The Waxwing is still visiting the garden and I have created a separate page to display the most recent photographs. This page can be accessed via the 'Waxwing 2015' tab under the header and the blog posts like this one are now on the 'Home' page. I will try and update the Waxwing page each day but she may still feature in the regular posts from time to time, assuming she stays for a while yet.

Waxwing 23/02/15

Friday, 20 February 2015

Waxwing lyrical part 44 - Same Waxwing but some other stuff too.

The Waxwing is still here and reports to 'Rare Bird Alert' show how low their numbers are this winter with only 50 reported in the UK for the period 11th - 17th February (link here). Although it has been here for two weeks now a few birders and photographers are still coming to have a look and others have come back for a second or third time. The bird has become a bit of a local celebrity and many local people glance up at the tree to see if it is there when passing on foot or slow to have a look if driving past.

Waxwing in the rain 19/02/15

Blackcap and Waxwing 19/02/15. The Blackcap has been around since New Years Day but only visits the garden occasionally.

Male Blackcap 19/02/15
Waxwing 20/02/15.

I haven't just been watching the Waxwing, although it is hard not to at times, and I have done some ringing at Crawford. The ringing sessions were only short but were fairly productive.

Ringing totals for 17/02/15 (control in brackets) were: Blackbird 3; Goldfinch 6; Tree Sparrow 1; Yellowhammer 2 (1); Greenfinch 2; Dunnock 2. Total 16 new birds and 1 control (ringed elsewhere).

Ringing totals for 20/02/15 (controls/retraps in brackets) were: Goldfinch 4; Reed Bunting 3; Tree Sparrow 3; Blue Tit 3; Greenfinch 1; Yellowhammer 1; Song Thrush 1; Long-tailed Tit (2). Total 16 new birds, 1 retrap and 1 control (ringed elsewhere).

Tree Sparrow 17/02/15

Female Yellowhammer 17/02/15.

Male Reed Bunting 20/02/15.

Male Goldfinch 20/02/15. This bird had some orange feathers in its mask.

Long-tailed Tit 20/02/15

Long-tailed Tit 20/02/15

Tuesday, 17 February 2015

Waxwing lyrical part 43 - Ruby Wax

Well the Waxwing is still here and attracting a steady stream of admirers which is hardly surprising with so few in the country. There was a bit more in the way of sunshine on Sunday and a lot more today so I couldn't resist taking even more photographs. Most of them get deleted as it can be difficult to get results I am happy with and that show different aspects of behaviour. I don't always like taking photos in strong sunlight but it certainly does help bring out the colour of the Waxwing's ruby red eye.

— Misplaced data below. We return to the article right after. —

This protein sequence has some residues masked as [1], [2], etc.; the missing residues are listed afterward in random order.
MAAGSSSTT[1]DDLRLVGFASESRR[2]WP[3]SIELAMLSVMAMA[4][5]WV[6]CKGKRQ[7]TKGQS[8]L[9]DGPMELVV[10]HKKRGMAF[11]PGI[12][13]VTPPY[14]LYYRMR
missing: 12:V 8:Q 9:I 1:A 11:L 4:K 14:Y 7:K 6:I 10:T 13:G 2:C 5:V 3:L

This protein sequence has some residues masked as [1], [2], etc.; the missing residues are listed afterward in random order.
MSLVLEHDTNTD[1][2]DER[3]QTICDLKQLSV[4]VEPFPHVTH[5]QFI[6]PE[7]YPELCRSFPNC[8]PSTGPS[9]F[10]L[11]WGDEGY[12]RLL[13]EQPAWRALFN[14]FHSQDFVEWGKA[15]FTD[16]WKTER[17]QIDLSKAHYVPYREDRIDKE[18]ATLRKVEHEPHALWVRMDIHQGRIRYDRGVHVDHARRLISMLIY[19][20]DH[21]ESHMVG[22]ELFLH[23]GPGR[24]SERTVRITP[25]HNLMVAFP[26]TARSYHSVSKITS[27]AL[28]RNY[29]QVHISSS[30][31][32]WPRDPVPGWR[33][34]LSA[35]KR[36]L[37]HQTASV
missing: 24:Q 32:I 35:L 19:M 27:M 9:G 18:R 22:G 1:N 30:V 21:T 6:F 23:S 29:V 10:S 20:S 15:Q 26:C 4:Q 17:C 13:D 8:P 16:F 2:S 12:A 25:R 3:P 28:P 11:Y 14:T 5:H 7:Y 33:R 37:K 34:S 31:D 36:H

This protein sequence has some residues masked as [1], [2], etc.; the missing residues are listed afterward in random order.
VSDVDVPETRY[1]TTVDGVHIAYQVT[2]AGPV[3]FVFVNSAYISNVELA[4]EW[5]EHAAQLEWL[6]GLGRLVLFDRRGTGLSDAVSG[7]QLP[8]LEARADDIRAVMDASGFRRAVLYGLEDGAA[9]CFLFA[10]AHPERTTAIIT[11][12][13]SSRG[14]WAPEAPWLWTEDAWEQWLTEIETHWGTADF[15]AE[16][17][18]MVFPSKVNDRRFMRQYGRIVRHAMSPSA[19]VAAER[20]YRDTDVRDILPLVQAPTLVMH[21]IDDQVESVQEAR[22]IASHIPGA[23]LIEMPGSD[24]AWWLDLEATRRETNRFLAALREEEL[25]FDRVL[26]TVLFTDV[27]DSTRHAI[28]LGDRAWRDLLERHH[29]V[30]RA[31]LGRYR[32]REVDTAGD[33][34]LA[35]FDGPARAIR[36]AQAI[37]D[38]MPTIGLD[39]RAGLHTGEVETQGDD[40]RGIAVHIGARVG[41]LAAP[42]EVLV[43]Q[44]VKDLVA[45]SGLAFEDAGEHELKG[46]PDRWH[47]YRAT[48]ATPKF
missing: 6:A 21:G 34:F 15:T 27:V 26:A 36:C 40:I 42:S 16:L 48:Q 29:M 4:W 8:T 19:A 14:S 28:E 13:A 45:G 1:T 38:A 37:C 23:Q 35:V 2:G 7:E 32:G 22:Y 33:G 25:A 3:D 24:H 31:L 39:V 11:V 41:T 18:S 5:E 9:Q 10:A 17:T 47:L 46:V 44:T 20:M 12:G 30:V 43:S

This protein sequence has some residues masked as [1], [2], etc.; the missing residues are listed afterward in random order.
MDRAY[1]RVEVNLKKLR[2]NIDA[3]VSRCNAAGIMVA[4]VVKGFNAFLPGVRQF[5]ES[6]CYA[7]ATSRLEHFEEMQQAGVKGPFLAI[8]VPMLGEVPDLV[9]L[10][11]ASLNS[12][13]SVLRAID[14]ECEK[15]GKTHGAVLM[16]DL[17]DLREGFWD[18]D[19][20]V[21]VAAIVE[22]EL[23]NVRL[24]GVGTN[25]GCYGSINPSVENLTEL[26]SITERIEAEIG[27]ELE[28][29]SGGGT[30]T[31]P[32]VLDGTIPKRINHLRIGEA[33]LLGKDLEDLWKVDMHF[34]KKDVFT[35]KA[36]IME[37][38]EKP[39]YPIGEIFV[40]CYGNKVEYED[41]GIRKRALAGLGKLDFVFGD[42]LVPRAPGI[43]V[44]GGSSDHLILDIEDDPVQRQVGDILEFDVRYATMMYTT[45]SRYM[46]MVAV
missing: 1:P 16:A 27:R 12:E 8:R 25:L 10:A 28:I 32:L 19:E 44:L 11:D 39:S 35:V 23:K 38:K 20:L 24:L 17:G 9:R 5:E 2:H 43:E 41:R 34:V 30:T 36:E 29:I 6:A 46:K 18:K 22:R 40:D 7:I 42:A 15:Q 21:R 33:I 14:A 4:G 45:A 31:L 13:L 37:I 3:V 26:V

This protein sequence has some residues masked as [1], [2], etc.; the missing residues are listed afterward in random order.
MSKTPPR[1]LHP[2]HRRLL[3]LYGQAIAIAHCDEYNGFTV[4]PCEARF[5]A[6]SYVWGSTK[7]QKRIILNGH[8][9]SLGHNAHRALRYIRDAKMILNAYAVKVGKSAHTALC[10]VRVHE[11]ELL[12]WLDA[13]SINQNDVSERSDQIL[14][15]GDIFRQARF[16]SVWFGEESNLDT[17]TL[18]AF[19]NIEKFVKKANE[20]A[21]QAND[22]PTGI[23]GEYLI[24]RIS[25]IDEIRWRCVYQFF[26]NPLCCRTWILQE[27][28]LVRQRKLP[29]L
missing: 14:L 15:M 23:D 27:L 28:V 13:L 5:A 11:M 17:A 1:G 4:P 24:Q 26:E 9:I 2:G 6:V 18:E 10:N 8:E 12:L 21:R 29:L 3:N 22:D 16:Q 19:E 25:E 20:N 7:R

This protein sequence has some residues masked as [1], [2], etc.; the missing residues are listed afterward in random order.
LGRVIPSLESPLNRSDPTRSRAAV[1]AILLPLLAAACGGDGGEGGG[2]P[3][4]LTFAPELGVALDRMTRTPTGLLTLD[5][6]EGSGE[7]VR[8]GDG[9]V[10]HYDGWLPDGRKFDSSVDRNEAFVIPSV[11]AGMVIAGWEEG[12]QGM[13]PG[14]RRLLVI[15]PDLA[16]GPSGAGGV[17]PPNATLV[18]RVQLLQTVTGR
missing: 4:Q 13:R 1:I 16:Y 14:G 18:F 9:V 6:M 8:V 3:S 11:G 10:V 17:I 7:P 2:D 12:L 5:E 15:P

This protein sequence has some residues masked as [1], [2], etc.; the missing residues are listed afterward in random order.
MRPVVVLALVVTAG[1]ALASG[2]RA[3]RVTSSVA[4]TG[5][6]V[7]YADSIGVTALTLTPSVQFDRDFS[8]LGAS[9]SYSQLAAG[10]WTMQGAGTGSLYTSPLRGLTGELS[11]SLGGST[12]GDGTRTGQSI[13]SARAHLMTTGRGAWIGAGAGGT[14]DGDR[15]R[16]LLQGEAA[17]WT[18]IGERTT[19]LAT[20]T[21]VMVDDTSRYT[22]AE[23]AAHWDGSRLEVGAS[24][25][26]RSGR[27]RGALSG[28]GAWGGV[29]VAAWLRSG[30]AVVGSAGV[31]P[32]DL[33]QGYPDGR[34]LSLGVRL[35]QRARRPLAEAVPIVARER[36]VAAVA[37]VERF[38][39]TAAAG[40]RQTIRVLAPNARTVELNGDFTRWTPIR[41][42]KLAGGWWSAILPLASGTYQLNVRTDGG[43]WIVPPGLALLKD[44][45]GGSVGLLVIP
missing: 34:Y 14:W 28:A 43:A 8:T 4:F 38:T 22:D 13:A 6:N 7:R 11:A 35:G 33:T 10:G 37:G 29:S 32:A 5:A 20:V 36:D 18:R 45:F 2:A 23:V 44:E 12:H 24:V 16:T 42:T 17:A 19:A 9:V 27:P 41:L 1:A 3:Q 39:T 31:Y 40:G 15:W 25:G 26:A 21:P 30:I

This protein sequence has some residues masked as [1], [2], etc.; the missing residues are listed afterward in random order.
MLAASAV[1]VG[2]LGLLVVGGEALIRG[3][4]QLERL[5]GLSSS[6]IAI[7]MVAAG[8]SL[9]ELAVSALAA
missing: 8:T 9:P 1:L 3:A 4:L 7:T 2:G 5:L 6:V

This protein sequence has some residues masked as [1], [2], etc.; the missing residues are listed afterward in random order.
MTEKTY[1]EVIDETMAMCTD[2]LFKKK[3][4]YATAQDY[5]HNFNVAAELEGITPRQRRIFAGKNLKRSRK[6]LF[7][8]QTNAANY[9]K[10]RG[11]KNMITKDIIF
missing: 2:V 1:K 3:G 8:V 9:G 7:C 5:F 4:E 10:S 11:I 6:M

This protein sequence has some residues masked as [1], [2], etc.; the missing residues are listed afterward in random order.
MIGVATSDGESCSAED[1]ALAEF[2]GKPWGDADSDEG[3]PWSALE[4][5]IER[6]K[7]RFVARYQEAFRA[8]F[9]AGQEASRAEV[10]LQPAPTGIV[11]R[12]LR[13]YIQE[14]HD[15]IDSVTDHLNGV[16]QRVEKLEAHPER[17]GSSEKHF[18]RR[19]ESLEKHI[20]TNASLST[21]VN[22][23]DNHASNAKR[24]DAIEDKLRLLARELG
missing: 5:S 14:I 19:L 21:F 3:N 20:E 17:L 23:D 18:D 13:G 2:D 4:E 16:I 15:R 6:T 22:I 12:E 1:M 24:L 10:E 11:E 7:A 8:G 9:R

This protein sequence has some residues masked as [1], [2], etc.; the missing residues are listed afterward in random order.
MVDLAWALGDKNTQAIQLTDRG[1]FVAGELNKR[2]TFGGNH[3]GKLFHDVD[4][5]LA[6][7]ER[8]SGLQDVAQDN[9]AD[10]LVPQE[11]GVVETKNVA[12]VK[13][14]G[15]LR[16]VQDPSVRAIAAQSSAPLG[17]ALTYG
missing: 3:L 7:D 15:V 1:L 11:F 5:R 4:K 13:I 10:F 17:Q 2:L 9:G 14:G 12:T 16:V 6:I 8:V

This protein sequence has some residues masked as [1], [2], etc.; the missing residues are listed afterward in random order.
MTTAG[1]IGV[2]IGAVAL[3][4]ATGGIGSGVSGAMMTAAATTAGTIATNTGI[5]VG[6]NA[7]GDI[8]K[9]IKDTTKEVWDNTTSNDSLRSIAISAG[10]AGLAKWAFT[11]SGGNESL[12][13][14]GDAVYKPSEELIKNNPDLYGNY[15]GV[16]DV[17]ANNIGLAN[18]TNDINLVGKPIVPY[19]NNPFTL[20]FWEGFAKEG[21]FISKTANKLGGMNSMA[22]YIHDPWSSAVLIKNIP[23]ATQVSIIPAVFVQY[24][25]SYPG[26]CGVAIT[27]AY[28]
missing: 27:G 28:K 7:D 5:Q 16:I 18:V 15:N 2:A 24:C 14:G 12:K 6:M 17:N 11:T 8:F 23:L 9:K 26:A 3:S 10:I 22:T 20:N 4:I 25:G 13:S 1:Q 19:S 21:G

Get the light right and that ruby red eye really stands out.
A close up showing the feeding action. The bird seems to favour apples in certain positions that allow it to take a really firm bite and remove a piece with a snipping and pulling or twisting action that involves using the whole of the body. 
The bird's forehead is almost permanently wet with apple juice and bits of apple pulp get stuck on the bill. Wiping the bill on a twig deals with apple pulp on the sides of the bill but does not always clear any that has found its way onto the culmen.
If bill wiping doesn't remove all of the pulp a quick shake of the head throws off the rest.
All the stuff on the branch to the left of the apple is Waxwing poo. Waxwings eat a lot and poo a lot. When feeding continuously it can defecate as frequently as every one to two minutes. Yes I have timed it.
This photograph shows the Waxwing blinking by drawing the nictitating membrane across the eye. This membrane or third eyelid is much more transparent in Waxwings and is not as obvious as it can be in some other species. The transparency of the membrane in Waxwings is presumably an adaptation to help maintain vision and so make it less vulnerable to predation. You can see the forehead is wet from apple juice so it must get quite a lot in its eyes too and therefore it needs to blink frequently when feeding. From what I have seen they appear to blink with every peck but you would need a slow motion camera to confirm that.
Time for a scratch